Fig. S1. Analysis of the optimal conditions for LytC–DNA complex formation using agarose gel electrophoresis.

A. Influence of ionic strength. LytC (1 μg) and pGL30 (40 ng) were incubated at 37°C for 1 h in 10 mM Tris-HCl (pH 7.0) with the indicated additions of NaCl or choline chloride (ChoCl).

B. Effect of pH. The experimental conditions were as described in (A) except that the pH of the buffer was adjusted to the values indicated.

C. Effect of incubation temperature. The incubation of LytC plus pGL30 was allowed to proceed for 1 h in 10 mM Tris-HCl buffer (pH 8.5) at the indicated temperatures.

D. pGL30 (40 ng) was incubated with the indicated amounts of LytC for 1 h at 37°C in 10 mM Tris-HCl, pH 7.0.

E. pGL30 (40 ng) and LytC (1 μg) were incubated in 10 mM Tris-HCl buffer (pH 7.0) at 37°C for the indicated times. C, pGL30 control; S, BstEII-digested λ DNA.


Fig. S2. Assay of biofilm degradation by sodium metaperiodate. An R6 biofilm grown for 6 h at 34°C was treated with the indicated amounts of NaIO4 at 37°C for 2 h. Open and filled bars indicate growth and biofilm formation respectively. *P < 0.05; ***P < 0.001.


Fig. S3. Inhibition of Calcofluor binding by cellulose. Biofilms of strain R6 were incubated with a combination of SYTO 59 (A, C and E; red) and Calcofluor (B, D and F; blue). (D) and (F) correspond to Calcofluor staining performed in the presence of 25 mg−1 of cellulose and pullulan respectively. Bars = 30 μm.


Fig. S4. Effect of several hydrolytic enzymes on pneumococcal biofilms.

A–C. Destruction of R6 biofilms. (A) control, (B) treatment with chitosanase (1 unit ml−1), (C) treatment with chitinase (0.1 unit ml−1).

D. Disaggregating effect of pullulanase.

E–G. R6 biofilms were formed in the presence of different amounts of the pneumococcal LytB glucosaminidase. Growth (open bars) and biofilm formation (solid bars) are shown (E). Untreated (F) or LytB-treated (10 μg ml−1; G) were stained to test for viability using the BacLight LIVE/DEAD kit.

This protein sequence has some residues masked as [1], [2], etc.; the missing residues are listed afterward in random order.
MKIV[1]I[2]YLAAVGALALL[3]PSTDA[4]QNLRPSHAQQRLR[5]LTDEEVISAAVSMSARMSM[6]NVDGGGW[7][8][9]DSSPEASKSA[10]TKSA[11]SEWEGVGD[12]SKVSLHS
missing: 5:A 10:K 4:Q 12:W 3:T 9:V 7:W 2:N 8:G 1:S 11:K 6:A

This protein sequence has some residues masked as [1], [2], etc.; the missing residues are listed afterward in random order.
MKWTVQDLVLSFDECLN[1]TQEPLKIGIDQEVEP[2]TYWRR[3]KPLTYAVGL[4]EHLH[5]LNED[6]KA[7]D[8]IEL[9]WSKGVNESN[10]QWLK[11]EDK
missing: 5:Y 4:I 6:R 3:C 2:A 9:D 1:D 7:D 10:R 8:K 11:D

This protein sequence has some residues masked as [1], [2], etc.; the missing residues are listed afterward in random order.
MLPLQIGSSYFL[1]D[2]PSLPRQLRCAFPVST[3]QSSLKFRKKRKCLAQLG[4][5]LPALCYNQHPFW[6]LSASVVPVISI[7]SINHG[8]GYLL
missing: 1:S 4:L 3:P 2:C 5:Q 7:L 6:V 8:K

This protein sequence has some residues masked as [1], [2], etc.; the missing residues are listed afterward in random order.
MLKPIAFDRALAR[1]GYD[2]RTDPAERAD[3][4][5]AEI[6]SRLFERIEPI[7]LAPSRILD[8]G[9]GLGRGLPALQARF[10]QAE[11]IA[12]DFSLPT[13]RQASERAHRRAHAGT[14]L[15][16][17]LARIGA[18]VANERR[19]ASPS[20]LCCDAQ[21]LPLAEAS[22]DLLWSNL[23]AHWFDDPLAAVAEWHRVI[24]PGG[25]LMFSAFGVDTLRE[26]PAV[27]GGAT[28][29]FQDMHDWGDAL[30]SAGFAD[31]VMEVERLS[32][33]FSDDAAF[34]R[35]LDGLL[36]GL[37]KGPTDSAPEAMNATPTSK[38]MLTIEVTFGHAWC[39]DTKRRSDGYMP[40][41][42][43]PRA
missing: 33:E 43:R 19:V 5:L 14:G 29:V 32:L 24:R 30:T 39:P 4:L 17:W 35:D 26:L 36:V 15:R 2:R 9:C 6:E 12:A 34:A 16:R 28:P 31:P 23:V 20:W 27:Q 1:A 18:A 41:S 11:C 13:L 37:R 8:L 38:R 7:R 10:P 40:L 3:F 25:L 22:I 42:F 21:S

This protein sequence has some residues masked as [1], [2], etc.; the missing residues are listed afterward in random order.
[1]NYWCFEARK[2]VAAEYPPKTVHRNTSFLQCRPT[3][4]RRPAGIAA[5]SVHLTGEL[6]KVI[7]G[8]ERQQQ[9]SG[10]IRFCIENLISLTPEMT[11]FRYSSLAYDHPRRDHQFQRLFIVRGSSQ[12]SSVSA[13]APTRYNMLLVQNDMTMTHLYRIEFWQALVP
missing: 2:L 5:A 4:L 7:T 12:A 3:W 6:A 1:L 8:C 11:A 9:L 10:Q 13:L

H–L. R6B (lytB) biofilms formed in the presence of different amounts of purified LytB (H). Biofilms formed by the strains R6 (lytB +) (I) and R6B (J) are shown, as are those formed by the R6B strain incubated with 0.5 μg ml−1 (K) or 5 μg ml−1 (L).


Fig. S5. The LytC muramidase (accession number 2WW5) was visualized using FISTGLANCE in JMOL software ( The space-filling models show cationic (blue) and anionic (red) residues. Medium blue spheres correspond to His residues. (A) general view of the protein showing its characteristic hook-like folding. The ellipse encloses the choline-binding domain. In (B), the protein has been rotated to show the catalytic pocket of LytC. (C) shows a close-up of the catalytic module (rectangle) containing the active residues Asp-273 and Glu-365 (Pérez- Dorado et al., 2010) as well as some of the basic amino acid residues proposed to interact with DNA (Arg-408, Arg-414, Lys-416 and, possibly, Arg-375).


Table S1. Linkage types in the alkali-insoluble biofilm fraction appropriate (AI-B) of isolated polysaccharide EPS of S. pneumoniae R6 biofilms, as determined by methylation analysis.


Appendix S1. Supplemental experimental procedures.

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